Yet objective battlefield data, such as aerial photographs, topographic maps and archeological evidence, have their interpretive limitations as well. As noted in Chapter Two, various alterations in topographic and vegetative configurations have occurred at Palo Alto. Some alterations are obviously manmade, or are known as such through informants, others are the result of natural erosion and deposition that have been ongoing since the battle. Thus, one cannot presume every natural feature described at the time of battle has the same configuration today or, for that matter, still exists. For example, one could mistakenly assign historical significance to a present-day marshy area not in existence at the time of battle. Furthermore, the "true" marshy area may have long since dried up or filled in without leaving any visual trace.

Assigning artifact concentrations to a specific battle event, such as a historically documented Mexican flanking maneuver, has its interpretive hazard as well. Battlefield plundering by relic collectors has compromised pattern interpretation to an unknown degree since artifacts have been both selectively and intensively removed from accessible areas. Possibly a seeming artifact cluster, demarcated by an area bare of artifacts, owes its anomalous existence not to a specific battle event but rather to a protective vegetation covering (protective, that is, until the archeologist removed it), the bare area surrounding this patch of thick vegetation cover long since stripped of its artifacts.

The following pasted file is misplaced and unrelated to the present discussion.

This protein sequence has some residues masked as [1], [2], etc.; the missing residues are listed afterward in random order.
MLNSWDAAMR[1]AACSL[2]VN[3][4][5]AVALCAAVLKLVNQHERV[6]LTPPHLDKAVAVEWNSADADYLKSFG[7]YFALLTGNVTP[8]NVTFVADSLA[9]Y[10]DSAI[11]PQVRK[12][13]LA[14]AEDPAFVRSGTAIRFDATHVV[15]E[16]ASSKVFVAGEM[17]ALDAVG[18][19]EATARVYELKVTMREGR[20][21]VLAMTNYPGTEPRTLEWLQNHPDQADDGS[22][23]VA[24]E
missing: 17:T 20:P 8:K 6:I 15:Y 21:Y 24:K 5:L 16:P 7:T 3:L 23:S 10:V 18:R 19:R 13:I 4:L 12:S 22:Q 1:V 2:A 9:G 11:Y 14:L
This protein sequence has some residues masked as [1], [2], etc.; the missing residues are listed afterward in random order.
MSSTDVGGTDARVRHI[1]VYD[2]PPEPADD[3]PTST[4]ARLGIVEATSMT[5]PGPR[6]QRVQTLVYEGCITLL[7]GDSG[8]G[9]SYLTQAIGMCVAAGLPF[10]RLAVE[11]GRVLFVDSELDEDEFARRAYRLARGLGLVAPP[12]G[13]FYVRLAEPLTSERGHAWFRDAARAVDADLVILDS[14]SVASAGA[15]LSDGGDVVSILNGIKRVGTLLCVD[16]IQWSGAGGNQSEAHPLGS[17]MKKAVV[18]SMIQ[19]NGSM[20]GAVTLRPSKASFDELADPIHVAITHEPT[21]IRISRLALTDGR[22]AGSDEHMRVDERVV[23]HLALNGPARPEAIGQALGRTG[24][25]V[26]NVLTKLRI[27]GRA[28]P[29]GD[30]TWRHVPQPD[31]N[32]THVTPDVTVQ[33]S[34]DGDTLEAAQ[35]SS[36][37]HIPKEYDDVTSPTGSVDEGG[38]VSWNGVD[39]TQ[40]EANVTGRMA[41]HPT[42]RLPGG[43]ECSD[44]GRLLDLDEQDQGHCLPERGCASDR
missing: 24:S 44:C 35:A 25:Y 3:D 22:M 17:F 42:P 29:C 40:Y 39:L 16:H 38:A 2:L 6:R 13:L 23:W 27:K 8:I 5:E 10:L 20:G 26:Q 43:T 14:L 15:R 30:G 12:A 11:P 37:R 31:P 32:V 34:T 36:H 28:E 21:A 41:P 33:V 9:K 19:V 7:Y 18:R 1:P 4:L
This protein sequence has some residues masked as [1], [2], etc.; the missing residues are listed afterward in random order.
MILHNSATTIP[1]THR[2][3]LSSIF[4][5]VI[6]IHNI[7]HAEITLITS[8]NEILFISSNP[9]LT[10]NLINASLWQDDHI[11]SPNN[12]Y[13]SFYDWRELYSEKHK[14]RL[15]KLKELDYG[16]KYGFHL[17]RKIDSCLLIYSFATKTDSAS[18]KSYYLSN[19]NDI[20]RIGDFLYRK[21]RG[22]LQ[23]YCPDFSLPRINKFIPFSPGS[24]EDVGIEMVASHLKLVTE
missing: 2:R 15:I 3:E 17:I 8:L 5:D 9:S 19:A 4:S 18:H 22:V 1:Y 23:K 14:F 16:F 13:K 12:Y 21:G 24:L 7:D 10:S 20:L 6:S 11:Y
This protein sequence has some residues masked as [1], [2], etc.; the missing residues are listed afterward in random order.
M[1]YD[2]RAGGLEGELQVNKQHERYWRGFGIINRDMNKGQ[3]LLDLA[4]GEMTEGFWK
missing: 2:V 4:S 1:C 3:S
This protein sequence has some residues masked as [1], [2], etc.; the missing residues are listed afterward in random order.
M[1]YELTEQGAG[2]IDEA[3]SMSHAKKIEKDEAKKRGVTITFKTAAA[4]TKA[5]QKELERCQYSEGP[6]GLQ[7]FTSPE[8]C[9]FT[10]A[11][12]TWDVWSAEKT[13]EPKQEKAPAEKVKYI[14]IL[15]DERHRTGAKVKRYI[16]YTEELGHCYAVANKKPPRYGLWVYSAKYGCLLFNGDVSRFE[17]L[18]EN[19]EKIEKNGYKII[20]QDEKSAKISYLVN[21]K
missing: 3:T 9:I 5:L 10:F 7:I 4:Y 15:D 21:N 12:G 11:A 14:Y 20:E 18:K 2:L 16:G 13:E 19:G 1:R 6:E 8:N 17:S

Greater weight attends to battlefield data that holds up best under the following four criteria:

Closeness. Sources of information from actual observers and participants of the battle. Fortunately, there are a number of such sources. There also are sources who provide hearsay accounts, or accounts recorded many years after the battle took place.

Competence. Of the above sources, those most capable of understanding and describing the battle. The best detailed descriptions of battle events were done by educated individuals, making exacting reports of their observations.

Mutual Support. Eyewitness sources that give congruent descriptions of specific battle events and topographic features that strongly support their validity. This is especially true if the sources were opponents since there is much less chance of one such informant influencing the other.